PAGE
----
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It Review

This new adaptation of Stephen King’s novel came out a few weeks ago. I was initially unfussed by the prospect of Hollywood regurgitating more old material, but couldn’t avoid taking note as the film quickly became a phenomenal box office smash. In the USA, it didn’t just beat the previous opening weekend record for any horror film in history… it surpassed the old record again a week later! Shortly after that, It officially became the most commercially successful horror film ever made.

It was at this point that I realised I’d have to get a train to town and see what the fuss was about.

With no foreknowledge of the novel or 1990 miniseries, I was surprised by how much It rests fundamentally on the drama surrounding its young teen characters. It’s an amusing, awkward and sensitively drawn group that was fun just to listen to and follow around. What’s more, this group represents an all too rare example of a film exploring the specific issues of young teenagers, rather than skipping straight from small children to high school seniors. If anything, a few more scenes of just getting to know them wouldn’t have gone amiss.

Of course, the killer clown and accompanying nastiness demand attention once they show up. However, It never abandons the core focus on these kids’ issues, a wise decision that helps to curb a sense of the characters just serving the scary spectacle. On the contrary, it’s the clown whose varying appearances shed light on the young characters’ individual anxieties. Since the teens’ fear is key to the story, these moments are successful in provoking the required shock and discomfort to get us involved in their plight. And whilst the scares aren’t perhaps earth-shattering, it is pretty surprising to see such a no-holds-barred approach to terrorising these youngsters!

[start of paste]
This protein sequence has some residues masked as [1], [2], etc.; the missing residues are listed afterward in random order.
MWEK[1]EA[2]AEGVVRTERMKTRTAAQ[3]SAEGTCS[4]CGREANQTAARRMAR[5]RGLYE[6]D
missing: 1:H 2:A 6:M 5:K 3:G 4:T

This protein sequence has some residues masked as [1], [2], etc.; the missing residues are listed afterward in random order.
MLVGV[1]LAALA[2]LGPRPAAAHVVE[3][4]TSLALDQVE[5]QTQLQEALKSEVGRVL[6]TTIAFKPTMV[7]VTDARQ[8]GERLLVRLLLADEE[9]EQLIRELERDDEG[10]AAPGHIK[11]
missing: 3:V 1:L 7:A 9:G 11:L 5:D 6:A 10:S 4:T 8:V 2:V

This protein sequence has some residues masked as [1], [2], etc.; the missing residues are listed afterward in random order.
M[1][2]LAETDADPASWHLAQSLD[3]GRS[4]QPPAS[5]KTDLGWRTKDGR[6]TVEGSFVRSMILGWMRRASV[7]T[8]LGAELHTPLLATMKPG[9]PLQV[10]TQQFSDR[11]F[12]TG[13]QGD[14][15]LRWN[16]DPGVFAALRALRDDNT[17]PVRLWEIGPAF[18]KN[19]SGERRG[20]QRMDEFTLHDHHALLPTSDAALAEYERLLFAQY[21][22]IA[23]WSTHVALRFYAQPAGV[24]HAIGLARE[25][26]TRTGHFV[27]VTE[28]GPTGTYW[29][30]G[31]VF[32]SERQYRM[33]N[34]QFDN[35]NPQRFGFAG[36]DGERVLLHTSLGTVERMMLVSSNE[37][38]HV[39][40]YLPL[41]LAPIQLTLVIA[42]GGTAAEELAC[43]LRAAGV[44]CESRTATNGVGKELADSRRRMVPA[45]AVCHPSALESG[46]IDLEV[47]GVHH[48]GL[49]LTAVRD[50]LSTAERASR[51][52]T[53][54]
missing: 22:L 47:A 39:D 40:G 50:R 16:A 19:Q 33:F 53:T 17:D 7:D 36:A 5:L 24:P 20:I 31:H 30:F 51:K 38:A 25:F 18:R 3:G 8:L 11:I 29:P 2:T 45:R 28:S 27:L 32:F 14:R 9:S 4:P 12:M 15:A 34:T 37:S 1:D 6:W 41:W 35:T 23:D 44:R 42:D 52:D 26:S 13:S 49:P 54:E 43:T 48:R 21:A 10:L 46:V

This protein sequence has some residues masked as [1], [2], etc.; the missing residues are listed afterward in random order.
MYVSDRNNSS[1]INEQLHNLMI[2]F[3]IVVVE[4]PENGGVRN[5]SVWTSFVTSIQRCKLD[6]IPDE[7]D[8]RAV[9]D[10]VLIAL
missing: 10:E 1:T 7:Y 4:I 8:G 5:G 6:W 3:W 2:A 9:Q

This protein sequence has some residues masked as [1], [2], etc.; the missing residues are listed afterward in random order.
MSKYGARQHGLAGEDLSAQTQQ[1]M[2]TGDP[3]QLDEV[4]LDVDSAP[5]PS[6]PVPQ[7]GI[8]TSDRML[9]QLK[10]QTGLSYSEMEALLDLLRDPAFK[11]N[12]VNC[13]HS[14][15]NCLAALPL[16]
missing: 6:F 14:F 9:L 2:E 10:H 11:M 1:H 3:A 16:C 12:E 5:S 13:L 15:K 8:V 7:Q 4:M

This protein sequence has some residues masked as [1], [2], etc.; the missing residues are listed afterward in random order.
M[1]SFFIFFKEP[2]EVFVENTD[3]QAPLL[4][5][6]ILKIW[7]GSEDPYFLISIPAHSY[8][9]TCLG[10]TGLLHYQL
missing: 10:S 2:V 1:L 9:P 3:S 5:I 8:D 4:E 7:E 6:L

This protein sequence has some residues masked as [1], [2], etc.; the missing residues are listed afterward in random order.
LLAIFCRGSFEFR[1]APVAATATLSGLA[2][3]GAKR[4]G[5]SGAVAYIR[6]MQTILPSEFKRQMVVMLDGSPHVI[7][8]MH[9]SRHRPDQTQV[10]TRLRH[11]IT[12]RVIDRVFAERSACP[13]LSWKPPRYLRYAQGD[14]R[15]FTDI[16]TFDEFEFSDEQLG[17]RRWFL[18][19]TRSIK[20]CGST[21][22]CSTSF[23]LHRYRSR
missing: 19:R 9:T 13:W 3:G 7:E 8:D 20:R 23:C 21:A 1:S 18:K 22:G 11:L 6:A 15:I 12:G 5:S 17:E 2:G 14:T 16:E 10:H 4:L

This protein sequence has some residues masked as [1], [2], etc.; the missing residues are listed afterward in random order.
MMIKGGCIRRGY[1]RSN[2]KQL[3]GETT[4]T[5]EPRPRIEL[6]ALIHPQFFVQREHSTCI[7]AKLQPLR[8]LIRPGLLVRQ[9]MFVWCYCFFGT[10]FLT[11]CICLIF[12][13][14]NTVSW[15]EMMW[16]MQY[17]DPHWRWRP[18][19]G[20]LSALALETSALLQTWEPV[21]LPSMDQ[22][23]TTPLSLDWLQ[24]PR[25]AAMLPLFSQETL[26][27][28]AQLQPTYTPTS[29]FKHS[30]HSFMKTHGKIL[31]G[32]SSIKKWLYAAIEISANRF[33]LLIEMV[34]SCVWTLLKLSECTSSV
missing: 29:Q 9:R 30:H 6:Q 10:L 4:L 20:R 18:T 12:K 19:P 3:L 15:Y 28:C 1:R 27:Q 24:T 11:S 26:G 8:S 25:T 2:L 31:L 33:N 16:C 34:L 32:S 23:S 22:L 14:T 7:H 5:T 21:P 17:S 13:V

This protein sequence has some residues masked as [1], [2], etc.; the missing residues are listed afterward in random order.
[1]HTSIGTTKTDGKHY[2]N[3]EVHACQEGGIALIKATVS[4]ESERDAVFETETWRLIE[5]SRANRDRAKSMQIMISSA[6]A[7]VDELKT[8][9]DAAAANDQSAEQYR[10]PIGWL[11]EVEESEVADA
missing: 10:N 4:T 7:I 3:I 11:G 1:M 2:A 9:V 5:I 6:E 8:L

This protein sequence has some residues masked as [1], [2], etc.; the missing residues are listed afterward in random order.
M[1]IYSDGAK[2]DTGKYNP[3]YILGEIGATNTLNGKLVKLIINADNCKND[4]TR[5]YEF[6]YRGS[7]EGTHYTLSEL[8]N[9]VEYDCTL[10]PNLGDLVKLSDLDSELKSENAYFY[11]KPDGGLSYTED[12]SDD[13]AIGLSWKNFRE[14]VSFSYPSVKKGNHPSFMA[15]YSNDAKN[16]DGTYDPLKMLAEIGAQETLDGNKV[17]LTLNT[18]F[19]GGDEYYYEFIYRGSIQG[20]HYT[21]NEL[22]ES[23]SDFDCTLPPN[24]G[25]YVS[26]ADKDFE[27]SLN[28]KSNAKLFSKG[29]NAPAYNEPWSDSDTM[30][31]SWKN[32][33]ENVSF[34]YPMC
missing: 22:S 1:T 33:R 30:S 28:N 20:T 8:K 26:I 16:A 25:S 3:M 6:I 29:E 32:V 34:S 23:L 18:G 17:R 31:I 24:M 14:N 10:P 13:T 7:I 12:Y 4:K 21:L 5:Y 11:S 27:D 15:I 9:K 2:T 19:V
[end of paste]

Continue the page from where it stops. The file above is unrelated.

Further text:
On a first viewing, some tactics deployed to create these scares did get slightly repetitive over time, plus there was a bit of awkward pacing that may be traceable to the original novel. That said, such roughness around the edges contributed to the strong feeling that this was a real film: not one crammed into a rigid formula, but a film that told its own story with room to breathe. Containing tonal shifts, some taboo-broaching moments, and a final scene that elegantly mixes the moving with the gross, I loved the sense throughout that these filmmakers were honouring their material and not toning down stuff for our sake.

So, It is a horror film that makes its desired impact on both the scary and dramatic fronts. By holding to the novel’s convictions, these filmmakers have landed themselves a monster hit. Better still, this film only covered the first half of the story: roll on chapter 2!

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